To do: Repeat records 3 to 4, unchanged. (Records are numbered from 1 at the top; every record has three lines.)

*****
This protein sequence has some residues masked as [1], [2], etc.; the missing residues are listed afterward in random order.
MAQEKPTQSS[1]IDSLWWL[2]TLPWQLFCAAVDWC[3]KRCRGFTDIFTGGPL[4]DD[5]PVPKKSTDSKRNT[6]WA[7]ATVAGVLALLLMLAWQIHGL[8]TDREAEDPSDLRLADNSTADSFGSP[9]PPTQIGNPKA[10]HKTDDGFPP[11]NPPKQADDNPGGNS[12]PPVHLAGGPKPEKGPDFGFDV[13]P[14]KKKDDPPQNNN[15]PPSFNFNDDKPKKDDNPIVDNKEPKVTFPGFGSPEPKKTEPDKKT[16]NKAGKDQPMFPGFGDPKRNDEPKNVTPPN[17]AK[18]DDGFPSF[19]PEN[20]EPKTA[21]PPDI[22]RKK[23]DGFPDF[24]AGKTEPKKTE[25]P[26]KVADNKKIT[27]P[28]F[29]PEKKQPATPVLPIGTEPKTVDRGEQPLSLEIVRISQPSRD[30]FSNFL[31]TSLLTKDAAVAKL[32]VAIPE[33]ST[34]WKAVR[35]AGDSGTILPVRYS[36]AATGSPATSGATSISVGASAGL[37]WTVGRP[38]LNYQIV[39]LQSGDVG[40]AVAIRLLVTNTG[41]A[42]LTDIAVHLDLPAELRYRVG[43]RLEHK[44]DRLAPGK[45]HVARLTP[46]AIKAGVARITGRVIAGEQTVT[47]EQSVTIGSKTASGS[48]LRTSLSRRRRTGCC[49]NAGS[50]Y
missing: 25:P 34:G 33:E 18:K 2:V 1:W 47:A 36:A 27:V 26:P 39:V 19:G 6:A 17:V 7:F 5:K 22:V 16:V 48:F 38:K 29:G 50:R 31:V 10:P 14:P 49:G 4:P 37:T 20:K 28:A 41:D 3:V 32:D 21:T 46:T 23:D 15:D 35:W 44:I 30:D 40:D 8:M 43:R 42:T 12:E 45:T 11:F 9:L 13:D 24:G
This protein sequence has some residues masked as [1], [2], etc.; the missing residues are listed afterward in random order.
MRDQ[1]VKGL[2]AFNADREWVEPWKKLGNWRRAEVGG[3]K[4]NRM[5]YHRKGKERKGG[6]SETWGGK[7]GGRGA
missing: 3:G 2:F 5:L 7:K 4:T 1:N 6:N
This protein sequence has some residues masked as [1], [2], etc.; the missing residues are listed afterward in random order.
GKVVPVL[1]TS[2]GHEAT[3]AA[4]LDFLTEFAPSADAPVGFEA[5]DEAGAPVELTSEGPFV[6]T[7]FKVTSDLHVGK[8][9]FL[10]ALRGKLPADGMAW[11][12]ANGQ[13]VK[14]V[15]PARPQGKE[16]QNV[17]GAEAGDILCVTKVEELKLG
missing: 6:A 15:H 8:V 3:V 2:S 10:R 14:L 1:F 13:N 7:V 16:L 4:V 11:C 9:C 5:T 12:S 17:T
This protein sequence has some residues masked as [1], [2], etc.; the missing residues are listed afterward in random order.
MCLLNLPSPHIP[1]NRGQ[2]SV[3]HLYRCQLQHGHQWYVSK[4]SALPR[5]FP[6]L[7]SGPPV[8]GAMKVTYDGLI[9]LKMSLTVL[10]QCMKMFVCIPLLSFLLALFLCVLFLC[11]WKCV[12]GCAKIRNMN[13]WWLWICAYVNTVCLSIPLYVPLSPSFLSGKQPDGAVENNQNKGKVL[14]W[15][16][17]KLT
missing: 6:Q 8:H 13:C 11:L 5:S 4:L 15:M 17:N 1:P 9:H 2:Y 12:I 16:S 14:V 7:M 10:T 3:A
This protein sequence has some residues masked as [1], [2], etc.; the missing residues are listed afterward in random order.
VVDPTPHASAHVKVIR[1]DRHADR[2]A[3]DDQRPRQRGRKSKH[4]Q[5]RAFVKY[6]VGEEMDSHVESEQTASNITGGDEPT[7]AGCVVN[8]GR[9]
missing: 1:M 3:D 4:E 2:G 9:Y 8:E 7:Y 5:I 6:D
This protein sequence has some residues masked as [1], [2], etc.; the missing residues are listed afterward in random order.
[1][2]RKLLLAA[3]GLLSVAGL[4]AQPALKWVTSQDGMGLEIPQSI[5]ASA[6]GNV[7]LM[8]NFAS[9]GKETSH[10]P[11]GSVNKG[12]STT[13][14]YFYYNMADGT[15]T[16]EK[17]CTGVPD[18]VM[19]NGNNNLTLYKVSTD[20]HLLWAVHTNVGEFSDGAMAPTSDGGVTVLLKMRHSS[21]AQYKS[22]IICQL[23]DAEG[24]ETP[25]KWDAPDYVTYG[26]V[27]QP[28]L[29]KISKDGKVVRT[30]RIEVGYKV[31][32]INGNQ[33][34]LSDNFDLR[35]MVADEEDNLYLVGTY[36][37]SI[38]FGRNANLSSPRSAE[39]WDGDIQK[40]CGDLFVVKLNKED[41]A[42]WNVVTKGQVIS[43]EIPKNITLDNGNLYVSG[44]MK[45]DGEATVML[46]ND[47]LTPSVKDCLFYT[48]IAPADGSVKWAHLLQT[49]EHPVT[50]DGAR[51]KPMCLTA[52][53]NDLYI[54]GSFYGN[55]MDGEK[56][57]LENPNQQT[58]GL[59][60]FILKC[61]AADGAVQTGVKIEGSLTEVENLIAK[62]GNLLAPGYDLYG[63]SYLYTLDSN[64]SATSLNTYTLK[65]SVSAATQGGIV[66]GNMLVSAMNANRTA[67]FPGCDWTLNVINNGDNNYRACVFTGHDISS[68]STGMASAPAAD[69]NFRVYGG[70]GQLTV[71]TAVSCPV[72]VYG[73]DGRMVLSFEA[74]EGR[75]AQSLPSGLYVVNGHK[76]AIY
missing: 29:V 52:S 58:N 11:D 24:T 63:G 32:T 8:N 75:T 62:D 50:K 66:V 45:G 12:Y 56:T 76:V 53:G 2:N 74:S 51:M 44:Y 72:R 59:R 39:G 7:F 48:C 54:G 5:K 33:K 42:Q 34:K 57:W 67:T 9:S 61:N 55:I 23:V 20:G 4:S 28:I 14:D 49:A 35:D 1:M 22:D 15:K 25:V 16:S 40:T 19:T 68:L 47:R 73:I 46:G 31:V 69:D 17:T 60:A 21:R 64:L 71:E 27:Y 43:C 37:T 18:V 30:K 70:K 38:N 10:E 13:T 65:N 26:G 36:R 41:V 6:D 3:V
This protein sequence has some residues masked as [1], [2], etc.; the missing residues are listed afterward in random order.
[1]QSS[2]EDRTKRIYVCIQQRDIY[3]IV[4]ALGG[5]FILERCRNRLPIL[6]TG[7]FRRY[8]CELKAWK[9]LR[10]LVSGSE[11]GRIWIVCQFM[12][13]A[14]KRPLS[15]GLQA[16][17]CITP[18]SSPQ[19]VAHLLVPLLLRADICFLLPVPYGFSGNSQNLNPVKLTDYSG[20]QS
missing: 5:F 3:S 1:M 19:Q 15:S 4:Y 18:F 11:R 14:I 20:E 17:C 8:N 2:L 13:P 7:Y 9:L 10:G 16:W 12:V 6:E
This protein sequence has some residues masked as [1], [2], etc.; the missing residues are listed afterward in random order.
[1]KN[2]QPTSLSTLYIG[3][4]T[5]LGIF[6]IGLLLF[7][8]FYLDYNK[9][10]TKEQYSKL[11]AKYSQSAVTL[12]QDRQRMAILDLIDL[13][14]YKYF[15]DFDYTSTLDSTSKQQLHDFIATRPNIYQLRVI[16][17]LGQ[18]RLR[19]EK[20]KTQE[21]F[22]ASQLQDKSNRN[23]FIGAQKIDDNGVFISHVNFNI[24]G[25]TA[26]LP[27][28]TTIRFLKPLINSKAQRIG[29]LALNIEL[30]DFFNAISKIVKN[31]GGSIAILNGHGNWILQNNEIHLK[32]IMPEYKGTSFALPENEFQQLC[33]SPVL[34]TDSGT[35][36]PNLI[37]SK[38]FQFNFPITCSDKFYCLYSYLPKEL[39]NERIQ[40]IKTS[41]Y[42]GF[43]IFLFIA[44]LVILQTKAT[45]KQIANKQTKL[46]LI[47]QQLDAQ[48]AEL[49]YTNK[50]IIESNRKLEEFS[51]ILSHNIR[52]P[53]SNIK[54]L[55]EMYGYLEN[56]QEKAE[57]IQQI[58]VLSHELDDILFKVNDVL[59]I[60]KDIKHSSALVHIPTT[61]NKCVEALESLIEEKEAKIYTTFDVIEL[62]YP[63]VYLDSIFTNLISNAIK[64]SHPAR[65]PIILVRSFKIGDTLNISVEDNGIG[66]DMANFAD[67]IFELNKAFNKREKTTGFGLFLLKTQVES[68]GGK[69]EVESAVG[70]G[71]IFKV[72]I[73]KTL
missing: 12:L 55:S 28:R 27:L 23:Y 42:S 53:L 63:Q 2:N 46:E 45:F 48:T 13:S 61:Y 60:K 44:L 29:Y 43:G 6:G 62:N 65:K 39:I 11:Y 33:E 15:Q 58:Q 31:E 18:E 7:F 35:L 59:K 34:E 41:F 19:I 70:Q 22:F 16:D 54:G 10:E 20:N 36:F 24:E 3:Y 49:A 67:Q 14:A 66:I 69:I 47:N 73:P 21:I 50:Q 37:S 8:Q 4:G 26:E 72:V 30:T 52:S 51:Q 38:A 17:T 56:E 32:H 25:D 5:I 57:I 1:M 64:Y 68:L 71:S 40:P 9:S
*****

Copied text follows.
This protein sequence has some residues masked as [1], [2], etc.; the missing residues are listed afterward in random order.
GKVVPVL[1]TS[2]GHEAT[3]AA[4]LDFLTEFAPSADAPVGFEA[5]DEAGAPVELTSEGPFV[6]T[7]FKVTSDLHVGK[8][9]FL[10]ALRGKLPADGMAW[11][12]ANGQ[13]VK[14]V[15]PARPQGKE[16]QNV[17]GAEAGDILCVTKVEELKLG
missing: 6:A 15:H 8:V 3:V 2:S 10:R 14:L 1:F 13:N 7:V 16:L 4:V 11:C 9:C 5:T 12:S 17:T
This protein sequence has some residues masked as [1], [2], etc.; the missing residues are listed afterward in random order.
MCLLNLPSPHIP[1]NRGQ[2]SV[3]HLYRCQLQHGHQWYVSK[4]SALPR[5]FP[6]L[7]SGPPV[8]GAMKVTYDGLI[9]LKMSLTVL[10]QCMKMFVCIPLLSFLLALFLCVLFLC[11]WKCV[12]GCAKIRNMN[13]WWLWICAYVNTVCLSIPLYVPLSPSFLSGKQPDGAVENNQNKGKVL[14]W[15][16][17]KLT
missing: 6:Q 8:H 13:C 11:L 5:S 4:L 15:M 17:N 1:P 9:H 2:Y 12:I 16:S 14:V 7:M 10:T 3:A